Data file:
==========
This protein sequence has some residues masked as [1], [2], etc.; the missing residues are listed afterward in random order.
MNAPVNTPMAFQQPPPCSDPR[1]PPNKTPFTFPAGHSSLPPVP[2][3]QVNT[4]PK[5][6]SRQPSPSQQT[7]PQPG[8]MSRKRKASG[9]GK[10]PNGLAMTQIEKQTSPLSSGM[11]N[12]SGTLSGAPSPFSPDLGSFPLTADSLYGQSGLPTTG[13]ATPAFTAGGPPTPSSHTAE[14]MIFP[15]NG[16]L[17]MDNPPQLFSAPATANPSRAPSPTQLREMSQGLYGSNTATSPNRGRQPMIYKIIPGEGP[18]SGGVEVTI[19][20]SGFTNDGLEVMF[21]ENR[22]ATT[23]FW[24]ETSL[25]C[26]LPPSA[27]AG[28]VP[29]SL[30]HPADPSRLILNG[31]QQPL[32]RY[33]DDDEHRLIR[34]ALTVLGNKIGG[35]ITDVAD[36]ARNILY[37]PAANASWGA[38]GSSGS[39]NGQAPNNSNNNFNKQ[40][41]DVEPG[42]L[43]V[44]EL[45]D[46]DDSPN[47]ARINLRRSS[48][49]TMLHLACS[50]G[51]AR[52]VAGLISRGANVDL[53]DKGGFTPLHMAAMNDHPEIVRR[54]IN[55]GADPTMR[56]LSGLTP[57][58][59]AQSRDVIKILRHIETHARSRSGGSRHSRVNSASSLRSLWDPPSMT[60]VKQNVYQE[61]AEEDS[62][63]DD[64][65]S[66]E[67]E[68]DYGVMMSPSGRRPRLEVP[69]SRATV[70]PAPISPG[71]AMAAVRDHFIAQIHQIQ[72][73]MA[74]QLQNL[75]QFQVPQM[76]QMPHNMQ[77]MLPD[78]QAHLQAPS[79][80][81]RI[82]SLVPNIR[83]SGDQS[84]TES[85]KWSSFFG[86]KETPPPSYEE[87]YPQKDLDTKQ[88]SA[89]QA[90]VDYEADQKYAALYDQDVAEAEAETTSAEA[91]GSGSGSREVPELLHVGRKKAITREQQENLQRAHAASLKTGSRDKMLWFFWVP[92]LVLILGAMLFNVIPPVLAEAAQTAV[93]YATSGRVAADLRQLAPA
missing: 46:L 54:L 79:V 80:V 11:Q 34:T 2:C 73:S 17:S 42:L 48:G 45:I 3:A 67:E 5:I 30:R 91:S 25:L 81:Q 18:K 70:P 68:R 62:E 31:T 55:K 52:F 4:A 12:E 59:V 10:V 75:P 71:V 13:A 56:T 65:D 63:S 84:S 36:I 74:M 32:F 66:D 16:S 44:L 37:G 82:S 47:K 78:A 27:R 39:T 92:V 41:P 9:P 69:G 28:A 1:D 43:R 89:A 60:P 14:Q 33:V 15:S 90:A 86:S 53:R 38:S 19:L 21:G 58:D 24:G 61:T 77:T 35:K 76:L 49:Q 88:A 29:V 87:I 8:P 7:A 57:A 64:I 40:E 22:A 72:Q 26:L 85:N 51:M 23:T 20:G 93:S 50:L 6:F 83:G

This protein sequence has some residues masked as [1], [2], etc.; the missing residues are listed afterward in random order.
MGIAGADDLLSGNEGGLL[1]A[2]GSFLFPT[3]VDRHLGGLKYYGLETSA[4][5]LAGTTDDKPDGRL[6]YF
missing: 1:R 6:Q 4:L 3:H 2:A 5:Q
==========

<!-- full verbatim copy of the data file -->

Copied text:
This protein sequence has some residues masked as [1], [2], etc.; the missing residues are listed afterward in random order.
MNAPVNTPMAFQQPPPCSDPR[1]PPNKTPFTFPAGHSSLPPVP[2][3]QVNT[4]PK[5][6]SRQPSPSQQT[7]PQPG[8]MSRKRKASG[9]GK[10]PNGLAMTQIEKQTSPLSSGM[11]N[12]SGTLSGAPSPFSPDLGSFPLTADSLYGQSGLPTTG[13]ATPAFTAGGPPTPSSHTAE[14]MIFP[15]NG[16]L[17]MDNPPQLFSAPATANPSRAPSPTQLREMSQGLYGSNTATSPNRGRQPMIYKIIPGEGP[18]SGGVEVTI[19][20]SGFTNDGLEVMF[21]ENR[22]ATT[23]FW[24]ETSL[25]C[26]LPPSA[27]AG[28]VP[29]SL[30]HPADPSRLILNG[31]QQPL[32]RY[33]DDDEHRLIR[34]ALTVLGNKIGG[35]ITDVAD[36]ARNILY[37]PAANASWGA[38]GSSGS[39]NGQAPNNSNNNFNKQ[40][41]DVEPG[42]L[43]V[44]EL[45]D[46]DDSPN[47]ARINLRRSS[48][49]TMLHLACS[50]G[51]AR[52]VAGLISRGANVDL[53]DKGGFTPLHMAAMNDHPEIVRR[54]IN[55]GADPTMR[56]LSGLTP[57][58][59]AQSRDVIKILRHIETHARSRSGGSRHSRVNSASSLRSLWDPPSMT[60]VKQNVYQE[61]AEEDS[62][63]DD[64][65]S[66]E[67]E[68]DYGVMMSPSGRRPRLEVP[69]SRATV[70]PAPISPG[71]AMAAVRDHFIAQIHQIQ[72][73]MA[74]QLQNL[75]QFQVPQM[76]QMPHNMQ[77]MLPD[78]QAHLQAPS[79][80][81]RI[82]SLVPNIR[83]SGDQS[84]TES[85]KWSSFFG[86]KETPPPSYEE[87]YPQKDLDTKQ[88]SA[89]QA[90]VDYEADQKYAALYDQDVAEAEAETTSAEA[91]GSGSGSREVPELLHVGRKKAITREQQENLQRAHAASLKTGSRDKMLWFFWVP[92]LVLILGAMLFNVIPPVLAEAAQTAV[93]YATSGRVAADLRQLAPA
missing: 46:L 54:L 79:V 80:V 11:Q 34:T 2:C 73:S 17:S 42:L 48:G 45:I 3:A 67:E 5:I 30:R 91:S 25:L 81:Q 18:K 70:P 68:R 62:E 31:T 55:K 52:F 4:A 12:E 59:V 10:V 75:P 71:V 13:A 56:T 65:D 63:S 84:S 36:I 74:M 32:F 66:D 16:S 44:L 37:G 82:S 47:K 78:A 27:R 39:T 92:V 41:P 9:P 69:G 28:A 1:D 43:R 89:A 60:P 14:Q 33:V 15:S 90:A 86:S 53:R 38:S 19:L 21:G 58:D 24:G 61:T 77:T 35:K 76:L 49:Q 88:A 29:V 87:I 8:P 7:A 57:A 64:I 40:E 22:A 72:Q 26:L 85:N 51:M 23:T 20:G 93:S 50:L 6:F 83:G

This protein sequence has some residues masked as [1], [2], etc.; the missing residues are listed afterward in random order.
MGIAGADDLLSGNEGGLL[1]A[2]GSFLFPT[3]VDRHLGGLKYYGLETSA[4][5]LAGTTDDKPDGRL[6]YF
missing: 1:R 6:Q 4:L 3:H 2:A 5:Q